I beg to move,
That leave be given to bring in a Bill to prohibit the use of age limits in job appointments, training schemes, promotion, retirement and advertising of jobs; to make other provision relating to employment; and for connected purposes.
I was brought up to believe that only young men liked young wine and young women, but unfortunately that immaturity seems to be spreading. One of its more unhappy aspects is that it seems to have spread increasingly to those who seek to employ others.
Each of us who knows the destabilising effect on our constituents of unemployment knows that one of the utterly depressing and often degrading aspects of the search for work is rejection because of highly subjective criteria which are not always clear.
In the past two years, it has become increasingly plain to me that many of my constituents are facing a new and far more subtle barrier than the forms of discrimination that they have met before. Many of them find that there are not only advertised age barriers but that, if they send in their curriculum vitae without their age on the document, they are not even shortlisted, irrespective of the qualities that they might bring to the job.
That is not only an enormous waste of tremendous talent and ability: it is totally uncalled for. When unemployment is high, we understand that employers will want the best person, male or female, but if artificial barriers are raised such as a spurious attempt to suggest that people of a certain age are not capable of doing an efficient task, whole groups of people will be discarded from the employment list without even having the opportunity to present themselves for interview.
Some of the examples are extraordinary. It should be unlawful to specify an upper age in job advertisements. Mrs. V. of Essex, who was in her early 50s and was an experienced clerical assistant, offered to do any office job, for which she had considerable qualifications. She learned not to apply for jobs in companies which described themselves as having "a lively, young office". The only job offers that she has had are as office cleaner or canteen cook, for neither of which she has any experience.
Mr. W. of London, who is in his very early 50s and is a senior corporate executive with international experience, has been applying for posts for over a year, with no success to date. Several prospective employers told him that they were looking for younger members for the management team.
The one example which struck me particularly was that of Mrs. Y. of Manchester, in her 50s, who was a secretary with word processing, shorthand and all the other office skills. Finding it difficult to get any job at the same level, she pointed out that she had worked for the personnel departments of several large companies where job advertisements were drawn up, stating arbitrary age limits. She told Age Concern:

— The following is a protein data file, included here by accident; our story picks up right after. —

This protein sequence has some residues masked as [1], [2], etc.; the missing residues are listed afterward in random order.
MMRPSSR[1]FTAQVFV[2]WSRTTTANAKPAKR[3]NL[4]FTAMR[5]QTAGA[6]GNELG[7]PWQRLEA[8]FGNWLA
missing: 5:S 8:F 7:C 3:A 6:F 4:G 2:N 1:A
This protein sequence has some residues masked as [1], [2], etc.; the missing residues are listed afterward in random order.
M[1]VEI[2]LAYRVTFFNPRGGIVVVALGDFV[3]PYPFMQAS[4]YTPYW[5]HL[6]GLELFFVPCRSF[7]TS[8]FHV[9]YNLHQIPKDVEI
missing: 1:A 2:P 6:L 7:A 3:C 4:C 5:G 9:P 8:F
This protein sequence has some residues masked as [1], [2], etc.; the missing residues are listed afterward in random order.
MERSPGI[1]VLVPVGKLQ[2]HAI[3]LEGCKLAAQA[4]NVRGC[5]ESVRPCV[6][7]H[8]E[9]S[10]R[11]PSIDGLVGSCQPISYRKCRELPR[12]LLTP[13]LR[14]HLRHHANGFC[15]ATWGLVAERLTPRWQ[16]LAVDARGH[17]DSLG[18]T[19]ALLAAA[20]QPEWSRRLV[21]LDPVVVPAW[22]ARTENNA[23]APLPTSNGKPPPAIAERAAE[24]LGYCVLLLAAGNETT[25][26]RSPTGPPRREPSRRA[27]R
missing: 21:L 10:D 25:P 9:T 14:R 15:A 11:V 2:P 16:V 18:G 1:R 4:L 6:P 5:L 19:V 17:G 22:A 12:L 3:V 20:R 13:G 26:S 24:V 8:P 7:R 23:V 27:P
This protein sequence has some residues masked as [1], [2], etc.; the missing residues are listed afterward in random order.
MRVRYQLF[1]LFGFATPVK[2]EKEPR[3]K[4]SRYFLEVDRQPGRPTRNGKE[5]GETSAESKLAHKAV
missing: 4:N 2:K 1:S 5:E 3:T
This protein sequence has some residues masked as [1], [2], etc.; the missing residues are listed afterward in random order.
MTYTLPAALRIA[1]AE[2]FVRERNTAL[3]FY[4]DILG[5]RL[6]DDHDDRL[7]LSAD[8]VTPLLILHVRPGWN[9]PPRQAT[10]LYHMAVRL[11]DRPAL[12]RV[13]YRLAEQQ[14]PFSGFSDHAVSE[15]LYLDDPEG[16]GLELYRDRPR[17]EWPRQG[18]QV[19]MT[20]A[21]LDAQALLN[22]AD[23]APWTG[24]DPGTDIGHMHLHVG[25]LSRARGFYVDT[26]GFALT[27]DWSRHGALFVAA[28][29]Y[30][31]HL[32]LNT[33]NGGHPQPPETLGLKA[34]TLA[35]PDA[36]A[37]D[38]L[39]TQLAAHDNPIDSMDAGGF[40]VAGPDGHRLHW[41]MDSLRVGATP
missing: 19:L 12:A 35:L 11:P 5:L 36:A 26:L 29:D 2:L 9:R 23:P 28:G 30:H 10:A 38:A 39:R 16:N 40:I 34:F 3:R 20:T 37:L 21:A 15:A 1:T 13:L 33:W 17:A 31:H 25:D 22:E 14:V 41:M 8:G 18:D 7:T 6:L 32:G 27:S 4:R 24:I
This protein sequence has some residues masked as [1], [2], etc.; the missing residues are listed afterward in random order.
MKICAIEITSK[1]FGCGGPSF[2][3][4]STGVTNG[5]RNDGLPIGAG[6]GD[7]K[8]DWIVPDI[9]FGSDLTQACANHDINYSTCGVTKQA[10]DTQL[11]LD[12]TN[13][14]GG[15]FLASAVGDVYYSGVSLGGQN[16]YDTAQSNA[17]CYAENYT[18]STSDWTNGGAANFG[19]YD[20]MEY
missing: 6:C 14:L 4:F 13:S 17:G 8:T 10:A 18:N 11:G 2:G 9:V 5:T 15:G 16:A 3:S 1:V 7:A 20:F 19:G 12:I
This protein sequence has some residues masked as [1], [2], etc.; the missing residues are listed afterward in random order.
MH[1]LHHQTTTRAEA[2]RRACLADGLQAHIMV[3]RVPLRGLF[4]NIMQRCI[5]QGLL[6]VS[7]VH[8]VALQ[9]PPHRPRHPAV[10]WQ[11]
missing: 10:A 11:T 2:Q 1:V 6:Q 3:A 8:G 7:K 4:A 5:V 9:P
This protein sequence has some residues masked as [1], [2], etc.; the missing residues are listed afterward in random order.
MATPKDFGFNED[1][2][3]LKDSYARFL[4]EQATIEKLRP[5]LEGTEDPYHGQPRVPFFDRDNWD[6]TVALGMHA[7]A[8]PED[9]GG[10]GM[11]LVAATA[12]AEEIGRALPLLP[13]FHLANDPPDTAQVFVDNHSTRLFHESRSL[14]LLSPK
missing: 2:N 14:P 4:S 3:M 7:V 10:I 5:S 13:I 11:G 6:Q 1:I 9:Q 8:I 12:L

I've worked in offices where job adverts are drafted, and I know for a fact that age limits are plucked out of the air, and that they are based on sheer prejudice alone, amid such remarks as 'we don't want any wrinklies here spoiling our fun'.
That would be laughable if it were not so devastating for the people concerned.
In my constituency, we have lost over 2,000 jobs in the last two years, and the result has been appalling for those involved. It was frightening when men in their 50s in engineering and women in their 40s in the rag trade were told that they were too old to take alternative employment. Now, even people of 38, with full apprenticeships and over 20 years' work in the same firm, are told that they are not of an appropriate age to apply for alternative jobs. Executives in their late 40s, with 20 years' experience in car leasing, are being told by other branches of their own firms that it is better to have a young, inexperienced person of 20 in the job.
The position is not only alarming but self-defeating. As a nation, we are not training young people, and we are rapidly creaming off those in their 30s, 40s and 50s who have experience and who are capable of contributing to our affluence. Where will we end up if we continue in that way?
Baroness Phillips of Fulham, who introduced the Bill in another place, said that she had never had an idea or project where she had not been told that it was too difficult or that there were too many problems. She believed that such discrimination should not be allowed to continue. Baroness Phillips explained exactly what she wanted. I must stress that, as she was in her 82nd year, she was not thinking of herself. She thought that it was important that it should be unlawful to refuse a job on the grounds of age, and that it should be totally unlawful to include an upper age limit in conditions for eligibility for promotion or to refuse promotion on the grounds of age alone.
Once upon a time, older Members in the House were regarded as valued members of the establishment and as having something to offer. Perhaps we should understand that experience and maturity are not always qualifications that should be ignored.
Unfortunately, such problems are now appearing in the public sector. Nurses in their late 40s with 21 years' clinical experience in specialties are being replaced by people well down the scale, but not because they are incapable or because they do not have something to contribute: they are being told that they are being replaced because there should be a "turnover"—for which read, untrained nursing assistants who are cheap labour. "Cheap labour" will be the cry of many of those people.
The House should seriously consider the implications of such attacks on those who most need our support. Such a short-sighted policy will cost our economy dear, and it is a policy that we cannot afford to sustain. I ask the House seriously to grant me leave to bring in the Bill.